Tuesday/ the art of deception

‘You need only two rich people to want to buy something they can exclusively own for it to become very expensive’.
– Sebastian Smee, art critic for Washington Post

Here’s the instantly infamous digital work of art ‘Everydays: The First 5000 Days’ by an artist from North Carolina called Beeple (Mike Winkelmann). It’s a collage of 5,000 digital images. Each one took one day to create. The buyer was a Singapore-based founder and financer of the cryptofund Metapurse who goes by the name Metakovan. That says it all right there, in my humble opinion.
An image from ‘Everydays: The First 5000 Days’, by Beeple. (Christie’s Images Limited 2020)

The recent sale of the digital thing (it’s a .jpg file) called ‘Everydays: The First 5000 Days‘ with its non-fungible token* attached, has caused a stir in the art world. It went for $69.3 million.

*Essentially a digital certificate of authenticity that is a string of characters connected to a blockchain: the same concept that powers cryptocurrencies such as Bitcoin. (The blockchain means the characters sit in different physical places around the internet, and have to be combined to verify authenticity).

Is it art? I don’t know, I guess so — but it cannot possibly be worth $69.3 million. Just as the Rabbit, the Pool with Two Figures, or that duct-taped banana, cannot possibly be worth $91.1 million, $90.3 million or $125,000, respectively.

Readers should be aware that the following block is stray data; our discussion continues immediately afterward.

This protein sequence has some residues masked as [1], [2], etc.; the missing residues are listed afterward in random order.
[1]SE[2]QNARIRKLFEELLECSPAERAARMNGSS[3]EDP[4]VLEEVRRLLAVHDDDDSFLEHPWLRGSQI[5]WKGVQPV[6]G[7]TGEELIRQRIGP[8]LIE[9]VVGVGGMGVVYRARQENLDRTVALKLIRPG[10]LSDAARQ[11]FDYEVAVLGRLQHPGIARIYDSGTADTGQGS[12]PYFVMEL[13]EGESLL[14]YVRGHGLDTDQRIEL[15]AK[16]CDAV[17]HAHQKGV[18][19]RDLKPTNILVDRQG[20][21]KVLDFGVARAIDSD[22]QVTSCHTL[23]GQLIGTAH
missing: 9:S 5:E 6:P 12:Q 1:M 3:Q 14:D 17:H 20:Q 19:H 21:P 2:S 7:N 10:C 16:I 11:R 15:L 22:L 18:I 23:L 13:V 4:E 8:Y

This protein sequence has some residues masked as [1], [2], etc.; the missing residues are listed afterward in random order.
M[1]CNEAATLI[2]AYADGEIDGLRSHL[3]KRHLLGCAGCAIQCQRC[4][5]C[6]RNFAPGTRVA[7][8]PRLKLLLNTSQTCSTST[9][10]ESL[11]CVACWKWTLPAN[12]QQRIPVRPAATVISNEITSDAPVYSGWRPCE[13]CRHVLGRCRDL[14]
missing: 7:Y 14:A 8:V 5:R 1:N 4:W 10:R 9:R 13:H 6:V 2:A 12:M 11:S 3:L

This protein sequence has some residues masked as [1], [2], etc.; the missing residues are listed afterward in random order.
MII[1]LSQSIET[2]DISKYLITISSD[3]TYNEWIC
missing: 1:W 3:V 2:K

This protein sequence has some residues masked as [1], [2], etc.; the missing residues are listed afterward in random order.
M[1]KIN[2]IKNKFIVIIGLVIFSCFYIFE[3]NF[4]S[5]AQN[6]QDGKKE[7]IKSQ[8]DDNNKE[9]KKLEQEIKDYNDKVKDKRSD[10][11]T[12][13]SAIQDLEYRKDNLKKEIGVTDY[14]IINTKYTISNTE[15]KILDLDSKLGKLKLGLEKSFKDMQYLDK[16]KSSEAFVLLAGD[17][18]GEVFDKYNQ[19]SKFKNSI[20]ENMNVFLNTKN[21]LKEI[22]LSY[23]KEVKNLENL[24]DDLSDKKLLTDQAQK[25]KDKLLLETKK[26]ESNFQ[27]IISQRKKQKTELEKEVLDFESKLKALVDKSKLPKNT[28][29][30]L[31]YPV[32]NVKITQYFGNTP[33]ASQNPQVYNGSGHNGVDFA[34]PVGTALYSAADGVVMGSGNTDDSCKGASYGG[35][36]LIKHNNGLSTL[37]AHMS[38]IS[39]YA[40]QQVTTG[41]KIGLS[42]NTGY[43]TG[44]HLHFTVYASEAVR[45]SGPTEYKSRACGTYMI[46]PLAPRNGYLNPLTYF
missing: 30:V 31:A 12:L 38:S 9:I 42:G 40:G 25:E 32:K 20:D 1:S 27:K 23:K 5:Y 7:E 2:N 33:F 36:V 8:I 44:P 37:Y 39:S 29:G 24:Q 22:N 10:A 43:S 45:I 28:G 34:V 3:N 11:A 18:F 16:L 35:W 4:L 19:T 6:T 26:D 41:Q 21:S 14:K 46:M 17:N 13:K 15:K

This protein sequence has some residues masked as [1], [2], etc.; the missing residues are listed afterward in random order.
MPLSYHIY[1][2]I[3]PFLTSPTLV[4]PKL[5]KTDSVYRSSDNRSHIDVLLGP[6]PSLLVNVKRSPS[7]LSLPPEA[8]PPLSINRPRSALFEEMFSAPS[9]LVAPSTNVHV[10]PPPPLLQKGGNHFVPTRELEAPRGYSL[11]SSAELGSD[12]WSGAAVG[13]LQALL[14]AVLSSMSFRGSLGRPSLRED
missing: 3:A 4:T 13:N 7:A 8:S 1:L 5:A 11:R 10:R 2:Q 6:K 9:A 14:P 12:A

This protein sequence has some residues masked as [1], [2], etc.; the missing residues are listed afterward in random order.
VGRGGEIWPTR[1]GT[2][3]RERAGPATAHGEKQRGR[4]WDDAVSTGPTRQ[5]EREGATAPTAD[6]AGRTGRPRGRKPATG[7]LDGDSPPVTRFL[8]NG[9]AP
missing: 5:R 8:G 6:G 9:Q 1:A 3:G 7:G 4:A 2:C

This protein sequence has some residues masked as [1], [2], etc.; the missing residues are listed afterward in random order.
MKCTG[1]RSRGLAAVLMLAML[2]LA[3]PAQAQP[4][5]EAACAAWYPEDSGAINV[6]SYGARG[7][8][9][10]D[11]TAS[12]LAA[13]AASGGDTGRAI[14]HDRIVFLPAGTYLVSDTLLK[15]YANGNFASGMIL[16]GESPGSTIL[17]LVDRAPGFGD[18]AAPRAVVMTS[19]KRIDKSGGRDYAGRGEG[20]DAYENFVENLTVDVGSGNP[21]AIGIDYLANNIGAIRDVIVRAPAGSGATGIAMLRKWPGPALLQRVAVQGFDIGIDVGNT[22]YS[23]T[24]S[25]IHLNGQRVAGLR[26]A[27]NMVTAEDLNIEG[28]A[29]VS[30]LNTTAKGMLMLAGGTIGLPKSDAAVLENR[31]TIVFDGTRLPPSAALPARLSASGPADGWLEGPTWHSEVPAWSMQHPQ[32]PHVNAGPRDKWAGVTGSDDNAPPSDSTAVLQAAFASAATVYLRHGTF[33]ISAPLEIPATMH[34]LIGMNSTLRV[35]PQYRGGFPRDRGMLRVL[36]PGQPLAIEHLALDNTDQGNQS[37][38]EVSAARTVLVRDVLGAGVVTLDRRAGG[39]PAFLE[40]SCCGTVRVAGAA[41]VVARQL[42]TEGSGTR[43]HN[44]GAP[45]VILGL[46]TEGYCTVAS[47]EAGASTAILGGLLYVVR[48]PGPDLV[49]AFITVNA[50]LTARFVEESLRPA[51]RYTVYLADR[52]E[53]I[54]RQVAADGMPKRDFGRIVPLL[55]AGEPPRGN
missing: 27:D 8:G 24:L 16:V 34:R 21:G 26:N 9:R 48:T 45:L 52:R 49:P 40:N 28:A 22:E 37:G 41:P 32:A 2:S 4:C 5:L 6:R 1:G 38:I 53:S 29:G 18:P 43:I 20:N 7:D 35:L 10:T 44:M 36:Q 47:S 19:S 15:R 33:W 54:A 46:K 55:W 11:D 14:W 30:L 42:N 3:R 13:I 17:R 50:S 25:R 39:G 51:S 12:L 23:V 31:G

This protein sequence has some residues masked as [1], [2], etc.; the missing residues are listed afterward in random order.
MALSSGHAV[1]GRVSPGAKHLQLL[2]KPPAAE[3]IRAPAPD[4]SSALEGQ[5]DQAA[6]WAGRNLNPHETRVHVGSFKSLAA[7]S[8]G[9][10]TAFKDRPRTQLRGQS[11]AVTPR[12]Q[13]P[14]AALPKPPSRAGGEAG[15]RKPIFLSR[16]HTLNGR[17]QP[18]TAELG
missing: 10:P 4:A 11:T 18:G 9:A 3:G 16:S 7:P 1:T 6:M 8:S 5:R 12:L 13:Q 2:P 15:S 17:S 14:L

(Just for the record, Guinness World Records lists Leonardo da Vinci’s Mona Lisa as having the highest-ever insurance value for a painting. On permanent display at the Louvre in Paris, the Mona Lisa was assessed at US $100 million on Dec. 14, 1962. Taking inflation into account, the 1962 value would be around US $870 million today).

Here is David Hockney’s ‘Portrait of an Artist (Pool with Two Figures)‘ that went for $90.3 million in Nov. 2018.
Rabbit by Jeff Koons was sold for more than $91 million at Christie’s in New York in May 2019. It set a new record for the most expensive work by a living artist to be sold at auction after the Pool with Two Figures.
The ‘Art Basel Banana’ was a stunt, and not a work of art (my opinion). It was created by Maurizio Cattelan, and he titled the ‘art work’ Comedian. Mr. Cattelan’s bananas were offered in a limited edition of three with one artist’s proof, sold at a cost of $120,000 apiece at the Art Basel show in Miami Beach in Dec. 2019. Maybe the bananas were special? No. At least one of the bananas reportedly came from a local Miami supermarket.


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